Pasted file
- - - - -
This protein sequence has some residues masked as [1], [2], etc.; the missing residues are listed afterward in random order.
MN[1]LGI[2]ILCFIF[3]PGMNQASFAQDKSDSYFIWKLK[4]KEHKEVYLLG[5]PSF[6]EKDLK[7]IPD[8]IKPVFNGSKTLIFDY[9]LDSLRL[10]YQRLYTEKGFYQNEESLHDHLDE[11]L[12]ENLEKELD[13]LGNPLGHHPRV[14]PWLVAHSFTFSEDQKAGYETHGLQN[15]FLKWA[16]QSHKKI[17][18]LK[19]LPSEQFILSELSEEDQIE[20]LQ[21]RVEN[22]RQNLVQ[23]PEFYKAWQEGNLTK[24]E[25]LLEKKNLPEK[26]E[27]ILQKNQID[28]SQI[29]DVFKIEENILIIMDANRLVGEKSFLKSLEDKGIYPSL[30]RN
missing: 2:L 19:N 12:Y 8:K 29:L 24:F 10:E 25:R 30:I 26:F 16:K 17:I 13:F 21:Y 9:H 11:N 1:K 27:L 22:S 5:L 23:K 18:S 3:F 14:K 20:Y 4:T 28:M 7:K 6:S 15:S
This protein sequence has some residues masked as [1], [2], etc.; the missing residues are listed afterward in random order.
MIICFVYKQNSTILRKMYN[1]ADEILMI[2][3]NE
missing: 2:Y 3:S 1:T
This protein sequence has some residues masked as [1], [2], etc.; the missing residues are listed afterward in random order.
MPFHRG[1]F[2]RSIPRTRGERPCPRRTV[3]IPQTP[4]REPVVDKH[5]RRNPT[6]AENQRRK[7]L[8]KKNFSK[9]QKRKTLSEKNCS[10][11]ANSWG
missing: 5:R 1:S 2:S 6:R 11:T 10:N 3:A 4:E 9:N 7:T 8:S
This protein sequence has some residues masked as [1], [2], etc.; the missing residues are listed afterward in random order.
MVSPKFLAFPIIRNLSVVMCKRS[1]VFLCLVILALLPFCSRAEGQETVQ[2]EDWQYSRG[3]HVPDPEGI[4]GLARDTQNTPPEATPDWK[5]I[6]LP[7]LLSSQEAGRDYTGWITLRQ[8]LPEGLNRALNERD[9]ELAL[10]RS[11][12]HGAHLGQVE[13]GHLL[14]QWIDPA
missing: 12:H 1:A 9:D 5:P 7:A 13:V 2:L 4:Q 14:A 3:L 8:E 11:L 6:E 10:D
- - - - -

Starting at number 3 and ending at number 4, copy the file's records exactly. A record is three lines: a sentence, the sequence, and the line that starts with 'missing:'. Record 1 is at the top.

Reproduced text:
This protein sequence has some residues masked as [1], [2], etc.; the missing residues are listed afterward in random order.
MPFHRG[1]F[2]RSIPRTRGERPCPRRTV[3]IPQTP[4]REPVVDKH[5]RRNPT[6]AENQRRK[7]L[8]KKNFSK[9]QKRKTLSEKNCS[10][11]ANSWG
missing: 5:R 1:S 2:S 6:R 11:T 10:N 3:A 4:E 9:N 7:T 8:S
This protein sequence has some residues masked as [1], [2], etc.; the missing residues are listed afterward in random order.
MVSPKFLAFPIIRNLSVVMCKRS[1]VFLCLVILALLPFCSRAEGQETVQ[2]EDWQYSRG[3]HVPDPEGI[4]GLARDTQNTPPEATPDWK[5]I[6]LP[7]LLSSQEAGRDYTGWITLRQ[8]LPEGLNRALNERD[9]ELAL[10]RS[11][12]HGAHLGQVE[13]GHLL[14]QWIDPA
missing: 12:H 1:A 9:D 5:P 7:A 13:V 2:L 4:Q 14:A 3:L 8:E 11:L 6:E 10:D